Kabuki-za

One experience I always try to have when I am in Japan is Kabuki Theater. My eldest sister took me there every time I visited Japan, and I really enjoyed the entire experience, from the theater, culture, ambiance, and of course, the food.  It was also the time I got to spend a whole day with my sister, just the two of us, which I cherished so much. Now that both my sister and I are married, we now share this experience with our husbands.

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One thing you need to know about going to the Kabuki Theater is to dress properly. There are some people nowadays who think it is ok to go to the theaters in T-shirts and Jeans, but come on…please respect the historical theater and culture. The closer to the stage, the better you need to dress. The same principles goes to the Opera theater. I mean, this is a Japanese Opera in a way. Let’s appreciate the beauty of the theater and its theatrical arts in style!

Ok, let’s talk about food. One thing my sister and I always had was their special Taiyaki (you can read about taiyaki here: http://www.foodlovergirl.com/omedetaiyaki-lalaport/). They only make limited number of them a day, so in order to ensure I get one, I always go as soon as we get there. There was one staff making some already, I was so excited as soon as I started to smell the sweet cake on the special griddle!

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So what’s so special about this taiyaki? Other than it is made right there inside the Kabuki theater, is that it containers 2 mochi balls in the inside, one red and one white. The color of white & red is a celebration color in Japan, used in happy occasion. There is also a fun pun played here, this taiyaki is also known as “medetai” which means auspicious, and “tai” is the fish that is depicted with this cake. So, this is actually a “tai” cake that is mede “tai”!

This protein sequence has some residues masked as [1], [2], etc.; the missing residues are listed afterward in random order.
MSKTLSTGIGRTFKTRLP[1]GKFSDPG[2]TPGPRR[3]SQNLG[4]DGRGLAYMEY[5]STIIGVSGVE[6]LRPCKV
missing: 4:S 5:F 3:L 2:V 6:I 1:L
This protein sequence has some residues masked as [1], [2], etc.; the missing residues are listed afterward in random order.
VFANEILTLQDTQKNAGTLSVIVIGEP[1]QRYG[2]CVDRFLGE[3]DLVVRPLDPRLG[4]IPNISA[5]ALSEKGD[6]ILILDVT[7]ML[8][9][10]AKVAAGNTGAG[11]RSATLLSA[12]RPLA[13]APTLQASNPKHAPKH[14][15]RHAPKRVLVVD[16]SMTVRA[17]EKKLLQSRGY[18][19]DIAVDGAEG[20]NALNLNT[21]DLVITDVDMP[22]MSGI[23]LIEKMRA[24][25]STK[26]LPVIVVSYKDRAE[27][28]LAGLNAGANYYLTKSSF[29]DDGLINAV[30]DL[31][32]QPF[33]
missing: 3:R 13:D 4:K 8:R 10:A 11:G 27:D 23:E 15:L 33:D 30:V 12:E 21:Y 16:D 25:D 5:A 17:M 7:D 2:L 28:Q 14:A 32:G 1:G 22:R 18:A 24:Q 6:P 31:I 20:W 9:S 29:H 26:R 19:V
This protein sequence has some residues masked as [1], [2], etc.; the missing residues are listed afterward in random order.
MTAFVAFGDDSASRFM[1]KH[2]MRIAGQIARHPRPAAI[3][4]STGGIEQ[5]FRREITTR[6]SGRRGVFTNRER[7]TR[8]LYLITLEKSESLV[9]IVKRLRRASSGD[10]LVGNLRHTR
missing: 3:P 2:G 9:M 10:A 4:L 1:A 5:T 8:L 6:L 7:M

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Here is the finished cake, filled with lots of sweet bean paste and 2 big mochi balls. It was hot off the griddle, sweet, fluffy, super delicious! The mochi gave added flavor of sweet mochi rice and chewy texture. I simply can’t go without this cute, sweet taiyaki when visiting Kabuki Theater!

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You will need more than just a taiyaki to get through the entire 3 Kabuki plays. So, head over to Yagura inside the theater where they sell special obento made fresh. It is a very popular lunch items here at the theater, such a fun way to pick one of the beautifully crafted obento and eat it at your seat.

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So, off we went and we got ourselves Kabuki bento boxes. First, we got their traditional “The Makunouchi” bento (2,000 yen, roughly $20). It has little bit of everything, from rice, egg, veggies, seafood, etc., all packed in such beautiful manner. A pretty nice size to satisfy you without being overstuffed.

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The second one is Edo-Style Makunouchi Bento (1,100 yen, roughly $10). This one is a bit smaller, but still get little bit of everything too. Both bento are not only prepared in such artistic ways, but also, they include one item in the same design as the curtain (dark grey, orange and green stripe). Can you find them? Another thing is that they also always include cute little item depicting the season, such as pink flower shape item in the Spring. You can see a cute little leaf in this one.

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Everything was high quality, beautiful, and tasty. And it is good to have little bit of everything, you get something salty, something sweet, something chewy, something crunchy…etc. We enjoyed the obento from beginning to the end. And of course, it helped us enjoy the theater plays to the fullest, with full tummy! Definitely recommend to get the taiyaki and the obento for the complete Kabuki Theater experience.

Kabuki-za – 4-12-15 Ginza, Chuo, Tokyo Japan 104-0061

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